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covid-19 low carb diets

Coronavirus: What You Need To Know

How do we go about our daily life now that the COVID-19 Delta variant is upon us? What are some of the safety measures we can take to mitigate the situation?

These are just some of the burning questions that millions of people across the world have when it comes to this global problem. Luckily, medical experts have provided us with a wealth of information concerning treatment resources, which we’ve distilled here for your convenience. Even though we are still learning more about the virus, we want to share nutrition insights that may be helpful to our readers.

Strengthening the Immune System

In order to handle this epidemic, you need a healthy body and a strong immune system. So, how do you go about strengthening it? Well, the usual route is the best:

  • Exercise as much as you can
  • Get plenty of sleep
  • Eat a balanced diet – if you are low-carb or Keto, supplement with a multivitamin
  • Reduce the intake of alcohol, cigarettes, and recreational drugs.

Stock Your Pantry

Fruits and Veg

  • Fruits and veggies do not last long, and in the event of a protracted lockdown, you want to start thinking about buying frozen, dried, or canned varieties. Berries are a great, low-carb source of fiber and phytonutrients. Peaches are also an excellent choice…just take care not to buy those that have sugars or syrups added.
  • Vegetables like bell peppers, broccoli, mushrooms, spinach, and zucchini are all low-carb and worth putting in your shopping trolley. While tomatoes are slightly higher in carb content, you’ll want to have a couple tins on hand, as well as pasta sauce, so that your diet gets some diversity.


  • Canned beans are a great source of protein, and lima beans and black soybeans are a great way to fortify soups, casseroles, and still stay low-carb. Edamame and soybeans both have under 10 grams of carbs in a typical serving. Black-eyed peas and green peas come in under 20 grams. Black beans, chickpeas, kidney beans, lentils, and most other common beans are between 20-25 grams per serving.
  • Canned fish like tuna, salmon, and sardines are awesome and versatile options for giving your immune system the protein it requires every day.
  • Nuts and seeds are easy to store, and will be nice to have on hand when you crave a healthy snack. Carb counts differ, but generally speaking, pecan, brazil, walnuts, hazel nuts, and macadamia nuts all have less than 10 grams of carbs per 100 g serving, which is approximately 2-3 handfulls.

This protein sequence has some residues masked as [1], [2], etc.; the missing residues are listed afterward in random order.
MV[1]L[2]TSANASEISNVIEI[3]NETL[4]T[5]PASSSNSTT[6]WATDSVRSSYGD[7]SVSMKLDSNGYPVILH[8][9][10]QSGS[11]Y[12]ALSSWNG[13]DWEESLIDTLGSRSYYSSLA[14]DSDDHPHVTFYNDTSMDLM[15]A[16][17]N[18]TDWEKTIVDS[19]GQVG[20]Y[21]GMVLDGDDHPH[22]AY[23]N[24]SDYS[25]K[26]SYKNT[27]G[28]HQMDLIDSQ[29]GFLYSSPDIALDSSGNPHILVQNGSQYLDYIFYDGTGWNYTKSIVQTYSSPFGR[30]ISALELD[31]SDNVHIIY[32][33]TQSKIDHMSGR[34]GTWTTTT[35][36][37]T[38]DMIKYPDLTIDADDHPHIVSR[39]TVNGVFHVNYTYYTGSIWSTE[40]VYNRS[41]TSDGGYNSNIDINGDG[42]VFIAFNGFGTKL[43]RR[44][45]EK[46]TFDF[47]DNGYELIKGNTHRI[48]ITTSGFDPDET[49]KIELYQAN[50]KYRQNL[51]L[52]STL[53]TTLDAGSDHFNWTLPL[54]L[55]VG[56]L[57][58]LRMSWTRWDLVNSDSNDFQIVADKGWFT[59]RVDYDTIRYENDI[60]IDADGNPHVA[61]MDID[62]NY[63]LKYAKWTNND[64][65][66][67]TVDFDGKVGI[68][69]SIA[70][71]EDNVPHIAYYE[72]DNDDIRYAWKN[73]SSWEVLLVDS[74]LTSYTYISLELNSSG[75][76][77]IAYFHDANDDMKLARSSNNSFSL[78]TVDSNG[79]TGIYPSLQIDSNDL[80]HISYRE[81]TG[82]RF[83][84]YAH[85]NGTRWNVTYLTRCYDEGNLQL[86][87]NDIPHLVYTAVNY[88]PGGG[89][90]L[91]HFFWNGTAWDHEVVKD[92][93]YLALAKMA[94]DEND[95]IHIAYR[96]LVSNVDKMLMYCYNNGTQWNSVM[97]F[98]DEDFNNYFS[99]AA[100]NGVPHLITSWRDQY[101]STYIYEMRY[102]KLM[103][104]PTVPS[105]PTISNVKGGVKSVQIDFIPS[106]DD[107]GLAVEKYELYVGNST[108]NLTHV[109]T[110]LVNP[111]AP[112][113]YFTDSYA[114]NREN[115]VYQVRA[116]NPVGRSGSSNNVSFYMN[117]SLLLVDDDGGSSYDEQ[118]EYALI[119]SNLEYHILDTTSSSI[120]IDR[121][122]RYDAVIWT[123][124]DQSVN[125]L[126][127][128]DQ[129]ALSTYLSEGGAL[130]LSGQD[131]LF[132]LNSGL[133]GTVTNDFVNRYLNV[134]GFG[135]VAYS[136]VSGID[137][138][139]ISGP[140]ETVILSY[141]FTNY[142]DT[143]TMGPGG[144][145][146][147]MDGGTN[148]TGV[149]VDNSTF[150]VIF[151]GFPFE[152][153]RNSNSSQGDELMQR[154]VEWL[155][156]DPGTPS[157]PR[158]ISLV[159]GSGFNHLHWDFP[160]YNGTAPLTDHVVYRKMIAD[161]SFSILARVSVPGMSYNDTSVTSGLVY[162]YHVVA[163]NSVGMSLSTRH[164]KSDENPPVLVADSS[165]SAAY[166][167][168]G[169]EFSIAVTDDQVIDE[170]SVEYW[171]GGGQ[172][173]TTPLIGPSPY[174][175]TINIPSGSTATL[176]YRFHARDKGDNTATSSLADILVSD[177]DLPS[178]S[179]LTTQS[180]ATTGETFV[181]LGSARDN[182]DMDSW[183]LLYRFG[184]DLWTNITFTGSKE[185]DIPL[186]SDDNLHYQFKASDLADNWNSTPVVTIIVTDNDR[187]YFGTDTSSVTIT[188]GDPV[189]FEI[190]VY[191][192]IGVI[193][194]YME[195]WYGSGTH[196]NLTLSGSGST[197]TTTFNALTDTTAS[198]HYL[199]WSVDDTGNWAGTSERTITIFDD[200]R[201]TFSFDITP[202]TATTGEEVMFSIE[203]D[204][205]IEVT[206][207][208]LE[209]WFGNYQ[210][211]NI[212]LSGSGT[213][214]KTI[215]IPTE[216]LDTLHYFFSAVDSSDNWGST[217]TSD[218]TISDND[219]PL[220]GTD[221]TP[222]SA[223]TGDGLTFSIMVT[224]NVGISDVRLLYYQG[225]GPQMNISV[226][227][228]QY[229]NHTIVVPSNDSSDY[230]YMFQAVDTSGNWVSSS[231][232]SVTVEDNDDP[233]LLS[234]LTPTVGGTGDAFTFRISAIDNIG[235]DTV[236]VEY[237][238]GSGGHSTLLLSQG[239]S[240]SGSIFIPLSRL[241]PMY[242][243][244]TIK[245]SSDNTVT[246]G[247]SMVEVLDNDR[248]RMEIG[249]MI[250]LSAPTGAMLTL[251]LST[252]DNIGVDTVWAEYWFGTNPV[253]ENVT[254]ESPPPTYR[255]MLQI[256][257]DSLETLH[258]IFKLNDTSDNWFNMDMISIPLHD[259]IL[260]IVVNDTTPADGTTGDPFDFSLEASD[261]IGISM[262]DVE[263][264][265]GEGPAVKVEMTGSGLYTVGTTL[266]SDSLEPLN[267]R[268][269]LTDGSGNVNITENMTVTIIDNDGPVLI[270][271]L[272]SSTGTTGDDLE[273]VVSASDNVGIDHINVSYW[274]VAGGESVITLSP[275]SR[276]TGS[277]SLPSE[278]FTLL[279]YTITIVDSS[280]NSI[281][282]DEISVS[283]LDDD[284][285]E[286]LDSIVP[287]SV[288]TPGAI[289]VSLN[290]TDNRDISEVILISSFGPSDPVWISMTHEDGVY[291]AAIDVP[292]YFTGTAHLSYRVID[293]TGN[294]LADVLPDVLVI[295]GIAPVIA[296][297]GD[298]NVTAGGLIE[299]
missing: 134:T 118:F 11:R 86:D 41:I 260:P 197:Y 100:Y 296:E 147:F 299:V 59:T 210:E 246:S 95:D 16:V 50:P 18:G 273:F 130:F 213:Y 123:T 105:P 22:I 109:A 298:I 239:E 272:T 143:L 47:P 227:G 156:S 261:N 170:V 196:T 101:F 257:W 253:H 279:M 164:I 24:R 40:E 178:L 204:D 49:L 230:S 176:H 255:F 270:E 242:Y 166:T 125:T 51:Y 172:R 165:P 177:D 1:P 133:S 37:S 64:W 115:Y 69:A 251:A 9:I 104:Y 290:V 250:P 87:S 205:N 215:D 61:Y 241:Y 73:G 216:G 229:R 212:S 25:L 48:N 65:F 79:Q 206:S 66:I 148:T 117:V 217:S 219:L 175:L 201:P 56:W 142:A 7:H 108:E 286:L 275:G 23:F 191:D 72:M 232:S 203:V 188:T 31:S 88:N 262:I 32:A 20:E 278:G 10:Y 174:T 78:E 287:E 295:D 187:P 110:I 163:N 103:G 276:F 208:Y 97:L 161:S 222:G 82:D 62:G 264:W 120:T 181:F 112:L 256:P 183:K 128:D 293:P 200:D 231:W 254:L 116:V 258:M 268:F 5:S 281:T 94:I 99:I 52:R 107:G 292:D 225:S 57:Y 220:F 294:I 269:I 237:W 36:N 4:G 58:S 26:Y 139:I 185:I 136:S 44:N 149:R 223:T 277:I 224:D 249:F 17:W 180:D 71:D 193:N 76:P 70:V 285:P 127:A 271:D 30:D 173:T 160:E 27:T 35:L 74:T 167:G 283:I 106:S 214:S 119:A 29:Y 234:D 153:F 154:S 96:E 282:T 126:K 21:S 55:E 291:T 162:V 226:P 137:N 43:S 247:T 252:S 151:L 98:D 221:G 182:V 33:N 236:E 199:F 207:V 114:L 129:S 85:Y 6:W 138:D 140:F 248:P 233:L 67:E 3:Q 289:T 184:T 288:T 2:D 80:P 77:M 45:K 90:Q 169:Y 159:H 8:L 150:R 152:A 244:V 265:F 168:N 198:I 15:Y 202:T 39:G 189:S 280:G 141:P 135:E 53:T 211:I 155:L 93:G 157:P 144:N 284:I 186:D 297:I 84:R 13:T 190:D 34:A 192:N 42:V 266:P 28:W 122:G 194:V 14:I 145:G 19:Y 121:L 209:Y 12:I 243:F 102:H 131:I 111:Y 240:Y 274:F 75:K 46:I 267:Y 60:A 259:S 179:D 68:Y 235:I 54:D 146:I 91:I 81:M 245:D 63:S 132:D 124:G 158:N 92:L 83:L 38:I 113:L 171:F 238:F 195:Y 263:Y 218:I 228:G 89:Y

Grains and cereals

  • Pasta, bread, cereal, and oatmeal are often high in carbs, but there are plenty of options to choose from in specialty online stores like this that will deliver to your door.
  • Crackers and other snacks, too, are easy to find online if you don’t feel like wandering around a crowded and nearly-empty grocery store in search for food.

The Persistence of the Virus

When in the air, the virus will persist for a couple of hours. However, it tends to linger on hard surfaces like cardboard and plastic. In fact, it can stay on a hard surface for up to three days.

In order to disinfect these surfaces, try using a mild bleach solution (5 tablespoons per gallon of water), hydrogen peroxide (don’t dilute—use it straight), or a product like Lysol/Clorox wipes.

Alcohol-Based Anti-Bacterial Gels

Both regular soap and anti-bacterial gels can help you avoid catching COVID-19. They can also prevent you from contracting other diseases that can weaken your immune system and make you more susceptible to the virus. If you cannot get sanitizer at the store, you may have to make your own. Do note that making your own sanitizers using vodka, does not work, because the alcohol level is not high enough to kill the virus. Instead, use isopropyl alcohol that is at least 70% alcohol with aloe vera gel. It is difficult to get the ratio right, so always buy from a store if you possibly can.

COVID-19 and Other Health Conditions

You should make every effort to stay at home and ensure that you maintain proper body hygiene if you happen to suffer from any of the conditions from the following list:

  • Heart disease
  • Hypertension
  • Diabetes
  • Chronic lung disease
  • A few different kinds of cancer

The symptoms associated with the virus can often be treated through usual influenza therapy. However, it tends to have a more detrimental effect on people who suffer from other, pre-existing health issues.

The most common symptoms to appear within 2-14 days after exposure, are:

  • Fever
  • Dry cough
  • Shortness of breath

Seek medical attention immediately if you develop symptoms like those above, and/or chest pain or pressure. The CDC has a comprehensive resource on their website here, which will explain what you need to know about protecting yourself and what to do if you think you are sick.

Hospital Treatment During the Crisis

  • People with a milder form of the condition might get painkillers, flu medication, fluids, or oxygen.
  • Patients with a more serious case of COVID-19 will receive mechanical ventilation.

Immunity From the Virus

While you may get some immunity from contracting the virus, there isn’t enough research into how much or how long it will last.

Death Rate

The overall death rate from COVID-19 varies from country to country. However, statistically speaking, the elderly and the chronically ill have a higher chance of succumbing to the illness than the younger population. Mortality rates hover between 2-4%.

Developing a Vaccine

Right now, there is no known vaccine for the coronavirus. Still, experts around the world are working hard on developing one in case COVID-19 becomes a seasonal illness.

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